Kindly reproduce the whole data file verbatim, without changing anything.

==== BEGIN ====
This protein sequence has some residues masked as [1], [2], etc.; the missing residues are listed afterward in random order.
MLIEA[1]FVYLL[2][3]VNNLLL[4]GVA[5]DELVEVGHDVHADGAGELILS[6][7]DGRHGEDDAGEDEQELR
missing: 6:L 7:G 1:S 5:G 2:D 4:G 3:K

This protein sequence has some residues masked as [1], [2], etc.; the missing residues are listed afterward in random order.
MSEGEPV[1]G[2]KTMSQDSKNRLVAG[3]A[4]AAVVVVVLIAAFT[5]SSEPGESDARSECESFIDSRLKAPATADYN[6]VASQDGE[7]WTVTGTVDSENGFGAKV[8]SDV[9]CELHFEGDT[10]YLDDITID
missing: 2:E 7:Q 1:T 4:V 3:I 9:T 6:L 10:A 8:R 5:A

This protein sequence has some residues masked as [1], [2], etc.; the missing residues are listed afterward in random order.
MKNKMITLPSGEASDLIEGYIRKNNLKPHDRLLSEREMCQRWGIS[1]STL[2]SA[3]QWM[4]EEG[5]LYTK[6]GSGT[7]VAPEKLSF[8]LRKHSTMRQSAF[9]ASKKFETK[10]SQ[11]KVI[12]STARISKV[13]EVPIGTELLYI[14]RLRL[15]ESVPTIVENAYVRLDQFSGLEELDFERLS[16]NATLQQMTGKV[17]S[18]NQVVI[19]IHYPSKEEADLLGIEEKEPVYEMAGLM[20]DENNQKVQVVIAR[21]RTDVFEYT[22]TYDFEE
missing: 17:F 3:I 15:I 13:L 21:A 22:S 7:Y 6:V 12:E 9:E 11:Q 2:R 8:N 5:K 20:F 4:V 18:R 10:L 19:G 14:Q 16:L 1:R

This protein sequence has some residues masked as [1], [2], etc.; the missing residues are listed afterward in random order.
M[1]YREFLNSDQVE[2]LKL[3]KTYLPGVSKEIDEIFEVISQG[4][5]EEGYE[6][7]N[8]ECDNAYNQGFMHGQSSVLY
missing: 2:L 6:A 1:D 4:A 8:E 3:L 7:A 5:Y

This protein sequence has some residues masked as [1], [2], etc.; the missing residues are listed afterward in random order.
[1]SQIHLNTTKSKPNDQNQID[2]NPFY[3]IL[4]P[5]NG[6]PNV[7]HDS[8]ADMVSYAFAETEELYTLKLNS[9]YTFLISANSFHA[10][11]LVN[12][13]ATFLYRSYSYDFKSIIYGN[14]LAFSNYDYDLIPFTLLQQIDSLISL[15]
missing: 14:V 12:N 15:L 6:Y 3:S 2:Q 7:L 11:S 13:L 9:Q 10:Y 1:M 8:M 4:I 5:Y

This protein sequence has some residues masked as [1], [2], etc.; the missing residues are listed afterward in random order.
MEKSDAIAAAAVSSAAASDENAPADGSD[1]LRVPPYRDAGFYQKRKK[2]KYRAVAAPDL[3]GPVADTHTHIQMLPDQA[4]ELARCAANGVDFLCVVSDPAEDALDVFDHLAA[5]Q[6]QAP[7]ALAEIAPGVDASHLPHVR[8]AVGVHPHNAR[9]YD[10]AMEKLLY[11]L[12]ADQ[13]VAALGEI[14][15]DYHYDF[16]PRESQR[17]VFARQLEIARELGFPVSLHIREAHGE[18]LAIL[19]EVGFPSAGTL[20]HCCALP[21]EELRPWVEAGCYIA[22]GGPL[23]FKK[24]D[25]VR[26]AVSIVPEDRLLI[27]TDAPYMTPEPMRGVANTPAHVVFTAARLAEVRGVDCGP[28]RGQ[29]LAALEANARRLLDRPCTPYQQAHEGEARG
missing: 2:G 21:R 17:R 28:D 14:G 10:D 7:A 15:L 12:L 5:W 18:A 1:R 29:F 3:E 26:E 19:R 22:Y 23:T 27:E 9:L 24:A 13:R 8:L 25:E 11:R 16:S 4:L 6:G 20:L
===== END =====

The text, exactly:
This protein sequence has some residues masked as [1], [2], etc.; the missing residues are listed afterward in random order.
MLIEA[1]FVYLL[2][3]VNNLLL[4]GVA[5]DELVEVGHDVHADGAGELILS[6][7]DGRHGEDDAGEDEQELR
missing: 6:L 7:G 1:S 5:G 2:D 4:G 3:K

This protein sequence has some residues masked as [1], [2], etc.; the missing residues are listed afterward in random order.
MSEGEPV[1]G[2]KTMSQDSKNRLVAG[3]A[4]AAVVVVVLIAAFT[5]SSEPGESDARSECESFIDSRLKAPATADYN[6]VASQDGE[7]WTVTGTVDSENGFGAKV[8]SDV[9]CELHFEGDT[10]YLDDITID
missing: 2:E 7:Q 1:T 4:V 3:I 9:T 6:L 10:A 8:R 5:A

This protein sequence has some residues masked as [1], [2], etc.; the missing residues are listed afterward in random order.
MKNKMITLPSGEASDLIEGYIRKNNLKPHDRLLSEREMCQRWGIS[1]STL[2]SA[3]QWM[4]EEG[5]LYTK[6]GSGT[7]VAPEKLSF[8]LRKHSTMRQSAF[9]ASKKFETK[10]SQ[11]KVI[12]STARISKV[13]EVPIGTELLYI[14]RLRL[15]ESVPTIVENAYVRLDQFSGLEELDFERLS[16]NATLQQMTGKV[17]S[18]NQVVI[19]IHYPSKEEADLLGIEEKEPVYEMAGLM[20]DENNQKVQVVIAR[21]RTDVFEYT[22]TYDFEE
missing: 17:F 3:I 15:I 13:L 21:A 22:S 7:Y 6:V 12:E 9:E 11:Q 2:R 8:N 5:K 20:F 4:V 18:R 10:L 19:G 14:Q 16:L 1:R

This protein sequence has some residues masked as [1], [2], etc.; the missing residues are listed afterward in random order.
M[1]YREFLNSDQVE[2]LKL[3]KTYLPGVSKEIDEIFEVISQG[4][5]EEGYE[6][7]N[8]ECDNAYNQGFMHGQSSVLY
missing: 2:L 6:A 1:D 4:A 8:E 3:L 7:A 5:Y

This protein sequence has some residues masked as [1], [2], etc.; the missing residues are listed afterward in random order.
[1]SQIHLNTTKSKPNDQNQID[2]NPFY[3]IL[4]P[5]NG[6]PNV[7]HDS[8]ADMVSYAFAETEELYTLKLNS[9]YTFLISANSFHA[10][11]LVN[12][13]ATFLYRSYSYDFKSIIYGN[14]LAFSNYDYDLIPFTLLQQIDSLISL[15]
missing: 14:V 12:N 15:L 6:Y 3:S 2:Q 7:L 11:S 13:L 9:Q 10:Y 1:M 8:M 4:I 5:Y

This protein sequence has some residues masked as [1], [2], etc.; the missing residues are listed afterward in random order.
MEKSDAIAAAAVSSAAASDENAPADGSD[1]LRVPPYRDAGFYQKRKK[2]KYRAVAAPDL[3]GPVADTHTHIQMLPDQA[4]ELARCAANGVDFLCVVSDPAEDALDVFDHLAA[5]Q[6]QAP[7]ALAEIAPGVDASHLPHVR[8]AVGVHPHNAR[9]YD[10]AMEKLLY[11]L[12]ADQ[13]VAALGEI[14][15]DYHYDF[16]PRESQR[17]VFARQLEIARELGFPVSLHIREAHGE[18]LAIL[19]EVGFPSAGTL[20]HCCALP[21]EELRPWVEAGCYIA[22]GGPL[23]FKK[24]D[25]VR[26]AVSIVPEDRLLI[27]TDAPYMTPEPMRGVANTPAHVVFTAARLAEVRGVDCGP[28]RGQ[29]LAALEANARRLLDRPCTPYQQAHEGEARG
missing: 2:G 21:R 17:R 28:D 14:G 10:D 7:A 15:L 12:L 5:W 18:A 1:R 29:F 3:E 26:E 19:R 22:Y 23:T 27:E 9:L 24:A 13:R 8:L 25:E 11:R 16:S 4:L 6:G 20:L